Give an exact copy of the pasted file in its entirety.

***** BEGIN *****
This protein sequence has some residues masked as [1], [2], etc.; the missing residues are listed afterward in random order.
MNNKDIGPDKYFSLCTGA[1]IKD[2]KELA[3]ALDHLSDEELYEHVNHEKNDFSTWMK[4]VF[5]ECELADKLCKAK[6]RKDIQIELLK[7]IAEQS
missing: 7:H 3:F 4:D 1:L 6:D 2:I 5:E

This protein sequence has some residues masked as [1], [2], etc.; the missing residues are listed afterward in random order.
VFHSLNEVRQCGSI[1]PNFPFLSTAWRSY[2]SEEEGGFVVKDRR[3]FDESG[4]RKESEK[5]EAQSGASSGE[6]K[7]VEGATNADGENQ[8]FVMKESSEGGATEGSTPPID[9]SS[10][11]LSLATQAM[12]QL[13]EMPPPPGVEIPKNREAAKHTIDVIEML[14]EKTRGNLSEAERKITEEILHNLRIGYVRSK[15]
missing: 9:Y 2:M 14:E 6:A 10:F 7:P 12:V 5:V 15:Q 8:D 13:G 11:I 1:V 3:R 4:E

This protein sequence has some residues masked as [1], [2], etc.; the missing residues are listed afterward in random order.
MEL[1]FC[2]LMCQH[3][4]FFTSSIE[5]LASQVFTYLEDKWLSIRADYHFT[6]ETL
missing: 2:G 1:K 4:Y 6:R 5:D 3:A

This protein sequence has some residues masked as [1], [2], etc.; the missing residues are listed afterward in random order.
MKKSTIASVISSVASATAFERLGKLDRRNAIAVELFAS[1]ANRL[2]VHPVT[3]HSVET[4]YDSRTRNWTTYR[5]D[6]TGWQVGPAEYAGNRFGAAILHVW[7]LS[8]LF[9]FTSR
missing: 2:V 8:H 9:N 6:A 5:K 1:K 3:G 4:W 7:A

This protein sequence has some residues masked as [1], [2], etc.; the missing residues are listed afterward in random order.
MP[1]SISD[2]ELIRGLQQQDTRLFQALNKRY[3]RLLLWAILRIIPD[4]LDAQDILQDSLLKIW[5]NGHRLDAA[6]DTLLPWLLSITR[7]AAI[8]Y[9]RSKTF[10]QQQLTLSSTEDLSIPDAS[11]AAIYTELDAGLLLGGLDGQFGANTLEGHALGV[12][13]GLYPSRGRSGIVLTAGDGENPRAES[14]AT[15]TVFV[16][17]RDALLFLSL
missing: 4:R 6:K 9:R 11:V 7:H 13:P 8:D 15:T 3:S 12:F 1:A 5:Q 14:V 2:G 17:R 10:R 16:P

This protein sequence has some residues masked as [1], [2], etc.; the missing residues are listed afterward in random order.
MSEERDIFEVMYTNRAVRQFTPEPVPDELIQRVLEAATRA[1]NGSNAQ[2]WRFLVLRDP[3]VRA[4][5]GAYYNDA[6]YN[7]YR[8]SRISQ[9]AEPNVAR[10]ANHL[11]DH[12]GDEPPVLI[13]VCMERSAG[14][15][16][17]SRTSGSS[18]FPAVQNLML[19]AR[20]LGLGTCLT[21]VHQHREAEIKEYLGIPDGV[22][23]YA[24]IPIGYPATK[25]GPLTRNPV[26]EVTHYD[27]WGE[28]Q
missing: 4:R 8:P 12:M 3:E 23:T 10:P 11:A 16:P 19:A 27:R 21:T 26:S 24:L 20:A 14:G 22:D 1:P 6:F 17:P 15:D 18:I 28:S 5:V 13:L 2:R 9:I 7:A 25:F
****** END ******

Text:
This protein sequence has some residues masked as [1], [2], etc.; the missing residues are listed afterward in random order.
MNNKDIGPDKYFSLCTGA[1]IKD[2]KELA[3]ALDHLSDEELYEHVNHEKNDFSTWMK[4]VF[5]ECELADKLCKAK[6]RKDIQIELLK[7]IAEQS
missing: 7:H 3:F 4:D 1:L 6:D 2:I 5:E

This protein sequence has some residues masked as [1], [2], etc.; the missing residues are listed afterward in random order.
VFHSLNEVRQCGSI[1]PNFPFLSTAWRSY[2]SEEEGGFVVKDRR[3]FDESG[4]RKESEK[5]EAQSGASSGE[6]K[7]VEGATNADGENQ[8]FVMKESSEGGATEGSTPPID[9]SS[10][11]LSLATQAM[12]QL[13]EMPPPPGVEIPKNREAAKHTIDVIEML[14]EKTRGNLSEAERKITEEILHNLRIGYVRSK[15]
missing: 9:Y 2:M 14:E 6:A 10:F 7:P 12:V 5:V 15:Q 8:D 13:G 11:I 1:V 3:R 4:E

This protein sequence has some residues masked as [1], [2], etc.; the missing residues are listed afterward in random order.
MEL[1]FC[2]LMCQH[3][4]FFTSSIE[5]LASQVFTYLEDKWLSIRADYHFT[6]ETL
missing: 2:G 1:K 4:Y 6:R 5:D 3:A

This protein sequence has some residues masked as [1], [2], etc.; the missing residues are listed afterward in random order.
MKKSTIASVISSVASATAFERLGKLDRRNAIAVELFAS[1]ANRL[2]VHPVT[3]HSVET[4]YDSRTRNWTTYR[5]D[6]TGWQVGPAEYAGNRFGAAILHVW[7]LS[8]LF[9]FTSR
missing: 2:V 8:H 9:N 6:A 5:K 1:K 3:G 4:W 7:A

This protein sequence has some residues masked as [1], [2], etc.; the missing residues are listed afterward in random order.
MP[1]SISD[2]ELIRGLQQQDTRLFQALNKRY[3]RLLLWAILRIIPD[4]LDAQDILQDSLLKIW[5]NGHRLDAA[6]DTLLPWLLSITR[7]AAI[8]Y[9]RSKTF[10]QQQLTLSSTEDLSIPDAS[11]AAIYTELDAGLLLGGLDGQFGANTLEGHALGV[12][13]GLYPSRGRSGIVLTAGDGENPRAES[14]AT[15]TVFV[16][17]RDALLFLSL
missing: 4:R 6:K 9:R 11:V 7:H 13:P 8:D 15:T 3:S 12:F 1:A 5:Q 14:V 2:G 17:R 10:R 16:P

This protein sequence has some residues masked as [1], [2], etc.; the missing residues are listed afterward in random order.
MSEERDIFEVMYTNRAVRQFTPEPVPDELIQRVLEAATRA[1]NGSNAQ[2]WRFLVLRDP[3]VRA[4][5]GAYYNDA[6]YN[7]YR[8]SRISQ[9]AEPNVAR[10]ANHL[11]DH[12]GDEPPVLI[13]VCMERSAG[14][15][16][17]SRTSGSS[18]FPAVQNLML[19]AR[20]LGLGTCLT[21]VHQHREAEIKEYLGIPDGV[22][23]YA[24]IPIGYPATK[25]GPLTRNPV[26]EVTHYD[27]WGE[28]Q
missing: 4:R 8:P 12:M 3:E 23:T 10:P 11:A 16:P 19:A 27:R 21:T 26:S 24:L 20:A 14:G 22:D 1:P 6:F 17:P 15:D 18:I 28:S 5:V 13:L 2:R 9:I 7:A 25:F